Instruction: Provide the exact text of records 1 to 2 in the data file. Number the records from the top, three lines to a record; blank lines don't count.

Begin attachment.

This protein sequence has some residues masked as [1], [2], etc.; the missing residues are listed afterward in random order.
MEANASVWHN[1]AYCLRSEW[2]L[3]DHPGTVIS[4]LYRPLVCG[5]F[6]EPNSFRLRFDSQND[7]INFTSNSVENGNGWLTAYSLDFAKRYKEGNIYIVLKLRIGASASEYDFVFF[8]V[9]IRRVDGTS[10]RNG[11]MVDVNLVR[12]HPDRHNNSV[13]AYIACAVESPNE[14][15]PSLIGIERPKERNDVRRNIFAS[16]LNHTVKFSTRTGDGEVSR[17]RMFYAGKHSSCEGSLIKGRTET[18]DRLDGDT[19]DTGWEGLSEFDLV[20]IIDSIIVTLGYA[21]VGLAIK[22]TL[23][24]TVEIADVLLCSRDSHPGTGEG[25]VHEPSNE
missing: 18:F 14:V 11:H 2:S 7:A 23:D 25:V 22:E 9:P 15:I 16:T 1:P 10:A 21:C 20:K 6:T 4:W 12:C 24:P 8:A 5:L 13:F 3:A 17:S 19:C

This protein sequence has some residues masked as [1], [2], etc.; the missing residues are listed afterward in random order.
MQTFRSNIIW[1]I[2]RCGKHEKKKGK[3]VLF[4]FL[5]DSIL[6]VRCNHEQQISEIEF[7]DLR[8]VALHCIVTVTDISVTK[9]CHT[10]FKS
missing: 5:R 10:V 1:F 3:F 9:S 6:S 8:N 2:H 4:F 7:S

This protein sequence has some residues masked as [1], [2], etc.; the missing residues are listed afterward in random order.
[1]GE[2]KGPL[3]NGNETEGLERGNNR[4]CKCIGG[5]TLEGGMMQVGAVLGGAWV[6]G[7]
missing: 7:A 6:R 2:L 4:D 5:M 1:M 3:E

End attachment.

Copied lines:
This protein sequence has some residues masked as [1], [2], etc.; the missing residues are listed afterward in random order.
MEANASVWHN[1]AYCLRSEW[2]L[3]DHPGTVIS[4]LYRPLVCG[5]F[6]EPNSFRLRFDSQND[7]INFTSNSVENGNGWLTAYSLDFAKRYKEGNIYIVLKLRIGASASEYDFVFF[8]V[9]IRRVDGTS[10]RNG[11]MVDVNLVR[12]HPDRHNNSV[13]AYIACAVESPNE[14][15]PSLIGIERPKERNDVRRNIFAS[16]LNHTVKFSTRTGDGEVSR[17]RMFYAGKHSSCEGSLIKGRTET[18]DRLDGDT[19]DTGWEGLSEFDLV[20]IIDSIIVTLGYA[21]VGLAIK[22]TL[23][24]TVEIADVLLCSRDSHPGTGEG[25]VHEPSNE
missing: 18:F 14:V 11:H 2:S 7:A 23:D 25:V 22:E 9:P 15:I 16:T 1:P 10:A 21:C 20:K 6:T 4:W 12:C 24:P 8:A 5:L 13:F 3:A 17:S 19:C

This protein sequence has some residues masked as [1], [2], etc.; the missing residues are listed afterward in random order.
MQTFRSNIIW[1]I[2]RCGKHEKKKGK[3]VLF[4]FL[5]DSIL[6]VRCNHEQQISEIEF[7]DLR[8]VALHCIVTVTDISVTK[9]CHT[10]FKS
missing: 5:R 10:V 1:F 3:F 9:S 6:S 8:N 2:H 4:F 7:S